#OhioGradCrisis, Education, Ohio

Why I Cannot Support More Graduation “Pathways”

We met with a handful of Ohio Senators last week. Since it matters for this discussion’s sake, 6 of the 8 we talked with are Republicans. Not one of them disagreed that we need a solution for our Class of 2018. Not one of them defended the nightmare they have created for our now seniors. But, when it came down to it, they did not support the logical and humane solution for our kids with their votes.

We’ve discussed ad-nauseum the impending graduation crisis for Ohio’s now seniors. In Wednesday’s vote, state senators had an opportunity to provide relief to our students through “safe harbor.” The amendment offered would allow students in the Class of 2018 to use course grades for the seven content areas in lieu of standardized state tests to earn points toward the required minimum of 18. This amendment was tabled on a party line vote of 24-9.

Instead, the amendment which remains in the Senate’s version of the budget bill would require students to jump through even more hoops to meet graduation requirements. After changing tests in three of the last four years and changing the cut scores for passage with a new vendor, after 12 years of learning and hard work in their classes, after taking seven end of course state tests (and retakes for any with scores of 2 or 1, plus their required remediation), these seniors could now be faced with two additional hoops to jump through in order to earn their diploma.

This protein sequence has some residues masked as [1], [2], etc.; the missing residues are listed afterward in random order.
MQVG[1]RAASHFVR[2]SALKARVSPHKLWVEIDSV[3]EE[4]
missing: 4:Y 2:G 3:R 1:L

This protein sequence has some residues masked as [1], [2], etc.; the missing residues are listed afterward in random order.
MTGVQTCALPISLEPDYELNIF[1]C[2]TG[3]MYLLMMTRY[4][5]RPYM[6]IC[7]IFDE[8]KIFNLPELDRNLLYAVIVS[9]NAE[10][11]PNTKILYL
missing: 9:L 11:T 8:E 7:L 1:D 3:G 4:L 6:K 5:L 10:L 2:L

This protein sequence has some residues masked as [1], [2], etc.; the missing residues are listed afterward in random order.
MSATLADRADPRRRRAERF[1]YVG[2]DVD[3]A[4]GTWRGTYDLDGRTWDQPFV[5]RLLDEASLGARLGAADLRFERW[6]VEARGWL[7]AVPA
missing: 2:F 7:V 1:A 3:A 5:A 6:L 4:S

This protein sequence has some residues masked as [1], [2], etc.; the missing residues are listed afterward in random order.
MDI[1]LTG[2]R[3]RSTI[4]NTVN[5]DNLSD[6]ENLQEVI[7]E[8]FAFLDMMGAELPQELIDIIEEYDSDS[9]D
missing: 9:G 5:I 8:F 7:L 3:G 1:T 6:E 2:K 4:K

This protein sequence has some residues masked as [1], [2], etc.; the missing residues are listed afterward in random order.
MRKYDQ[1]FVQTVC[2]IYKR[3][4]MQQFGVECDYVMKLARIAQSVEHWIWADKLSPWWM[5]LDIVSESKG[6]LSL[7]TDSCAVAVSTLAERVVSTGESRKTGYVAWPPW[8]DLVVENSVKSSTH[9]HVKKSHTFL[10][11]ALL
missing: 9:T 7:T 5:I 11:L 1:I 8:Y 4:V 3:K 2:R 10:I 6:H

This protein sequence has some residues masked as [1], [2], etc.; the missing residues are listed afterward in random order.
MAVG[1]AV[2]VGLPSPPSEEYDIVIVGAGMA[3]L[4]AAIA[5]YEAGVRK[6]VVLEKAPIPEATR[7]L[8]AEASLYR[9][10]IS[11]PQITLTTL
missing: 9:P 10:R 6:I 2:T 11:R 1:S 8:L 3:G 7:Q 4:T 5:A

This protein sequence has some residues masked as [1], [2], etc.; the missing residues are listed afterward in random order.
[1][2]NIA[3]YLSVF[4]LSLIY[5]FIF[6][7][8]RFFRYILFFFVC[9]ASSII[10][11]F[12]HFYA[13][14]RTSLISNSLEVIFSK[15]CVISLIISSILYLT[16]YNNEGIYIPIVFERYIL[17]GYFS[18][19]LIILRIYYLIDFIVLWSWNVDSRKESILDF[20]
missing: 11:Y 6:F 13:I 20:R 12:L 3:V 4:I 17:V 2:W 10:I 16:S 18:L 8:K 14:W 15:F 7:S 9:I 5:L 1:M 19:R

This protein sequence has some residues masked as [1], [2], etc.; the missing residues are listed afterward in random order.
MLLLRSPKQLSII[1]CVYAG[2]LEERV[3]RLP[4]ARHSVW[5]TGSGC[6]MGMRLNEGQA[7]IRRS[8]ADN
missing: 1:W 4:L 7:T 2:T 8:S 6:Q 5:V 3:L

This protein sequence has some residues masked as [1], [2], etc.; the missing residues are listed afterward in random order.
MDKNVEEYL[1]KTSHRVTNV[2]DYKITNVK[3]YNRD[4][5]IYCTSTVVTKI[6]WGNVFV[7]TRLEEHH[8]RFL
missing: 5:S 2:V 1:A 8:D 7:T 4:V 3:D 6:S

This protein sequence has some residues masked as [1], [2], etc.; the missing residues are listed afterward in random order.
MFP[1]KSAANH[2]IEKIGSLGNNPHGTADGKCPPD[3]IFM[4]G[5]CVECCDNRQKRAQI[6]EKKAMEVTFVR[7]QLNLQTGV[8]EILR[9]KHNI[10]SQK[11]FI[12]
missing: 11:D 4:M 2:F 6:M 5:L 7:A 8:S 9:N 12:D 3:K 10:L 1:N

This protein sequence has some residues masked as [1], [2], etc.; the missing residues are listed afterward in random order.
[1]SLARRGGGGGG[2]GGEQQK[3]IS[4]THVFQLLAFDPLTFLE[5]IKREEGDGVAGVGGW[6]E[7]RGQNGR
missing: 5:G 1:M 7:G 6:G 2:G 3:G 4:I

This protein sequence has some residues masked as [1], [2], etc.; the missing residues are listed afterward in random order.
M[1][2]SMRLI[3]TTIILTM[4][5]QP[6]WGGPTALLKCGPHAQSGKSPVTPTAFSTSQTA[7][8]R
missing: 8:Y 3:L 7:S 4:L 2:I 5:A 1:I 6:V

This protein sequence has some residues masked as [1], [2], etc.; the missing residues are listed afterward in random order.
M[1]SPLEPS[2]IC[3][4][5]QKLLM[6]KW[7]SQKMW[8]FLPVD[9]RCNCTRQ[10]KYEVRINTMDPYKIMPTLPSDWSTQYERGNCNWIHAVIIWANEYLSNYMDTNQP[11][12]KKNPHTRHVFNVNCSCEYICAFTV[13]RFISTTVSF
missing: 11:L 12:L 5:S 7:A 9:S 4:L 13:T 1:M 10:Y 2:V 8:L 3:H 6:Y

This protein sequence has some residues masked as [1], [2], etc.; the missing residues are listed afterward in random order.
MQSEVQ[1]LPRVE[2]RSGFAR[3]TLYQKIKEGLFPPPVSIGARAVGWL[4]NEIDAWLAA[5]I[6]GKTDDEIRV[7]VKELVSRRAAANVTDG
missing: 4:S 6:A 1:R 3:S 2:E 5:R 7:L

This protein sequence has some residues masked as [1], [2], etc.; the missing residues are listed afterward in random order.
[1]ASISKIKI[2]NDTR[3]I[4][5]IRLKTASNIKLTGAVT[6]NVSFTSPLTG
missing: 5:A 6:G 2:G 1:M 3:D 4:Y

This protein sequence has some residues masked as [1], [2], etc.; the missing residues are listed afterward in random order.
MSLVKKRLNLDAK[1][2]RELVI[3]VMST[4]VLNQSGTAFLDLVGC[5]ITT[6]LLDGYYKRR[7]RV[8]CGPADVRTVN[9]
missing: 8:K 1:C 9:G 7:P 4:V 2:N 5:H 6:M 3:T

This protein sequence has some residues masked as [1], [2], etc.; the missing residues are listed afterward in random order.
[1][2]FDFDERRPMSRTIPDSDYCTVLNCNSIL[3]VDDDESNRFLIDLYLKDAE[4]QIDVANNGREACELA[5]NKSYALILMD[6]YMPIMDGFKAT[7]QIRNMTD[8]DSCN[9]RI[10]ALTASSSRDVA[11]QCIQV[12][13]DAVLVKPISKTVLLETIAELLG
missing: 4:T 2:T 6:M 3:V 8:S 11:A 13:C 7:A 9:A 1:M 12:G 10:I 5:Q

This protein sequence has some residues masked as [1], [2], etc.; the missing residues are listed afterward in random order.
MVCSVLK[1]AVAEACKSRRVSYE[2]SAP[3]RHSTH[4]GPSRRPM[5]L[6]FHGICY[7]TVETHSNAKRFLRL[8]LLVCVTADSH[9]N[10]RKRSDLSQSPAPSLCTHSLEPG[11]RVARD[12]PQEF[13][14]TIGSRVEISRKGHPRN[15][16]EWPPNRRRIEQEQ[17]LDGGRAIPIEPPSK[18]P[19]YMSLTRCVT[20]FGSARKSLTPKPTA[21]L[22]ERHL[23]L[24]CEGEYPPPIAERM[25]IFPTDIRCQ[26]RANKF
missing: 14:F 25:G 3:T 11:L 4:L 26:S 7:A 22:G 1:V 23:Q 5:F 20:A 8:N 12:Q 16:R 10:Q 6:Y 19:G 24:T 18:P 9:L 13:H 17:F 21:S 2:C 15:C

While I am glad these new, unnecessary hoops remove the burden of scoring 18 points through the seven standardized tests, I am irate that students will still be required to retake any state tests for which they scored a 2 or 1. Though they need not earn a passing score, they must serve the testing gods. This is the definition of state-sanctioned educational malpractice.

Some claim the new pathways somehow “soften” the state’s graduation requirements. To them, I’d offer the following, albeit imperfect, analogy:

If each of the four years of high school are the leg of a relay and the team is your diploma, here’s a look into that race. In the first leg, your time is measured by PARCC, so results take over a year to determine and be reported to you. Meanwhile, you’re trucking along in the second leg, and it is announced that your time will be measured by AIR. You also have to stop intermittently along this stretch because you need to go back and recomplete the first leg of the race, this time measured by AIR. As you enter the third leg, you learn you have to go back to leg 2 for a new AIR measurement with a higher cut score while also needing to make up time you’ve lost in the overall race. Somewhere along the third leg, you learn that you still haven’t met the required AIR time from the first leg and must go back again to the start. Now it’s time for the final leg. Hopefully, you’ve made it back to this point by now to continue on your race. You are almost there! Wait, what’s that? This leg contains a maze of obstacles, from which you must choose two to complete successfully. Each obstacle will take most, if not all of your final leg to complete. Oh, and all those restarts, they don’t matter now, but you still have to go back to leg 2, though that time won’t count in the end. See, wasn’t that so easy?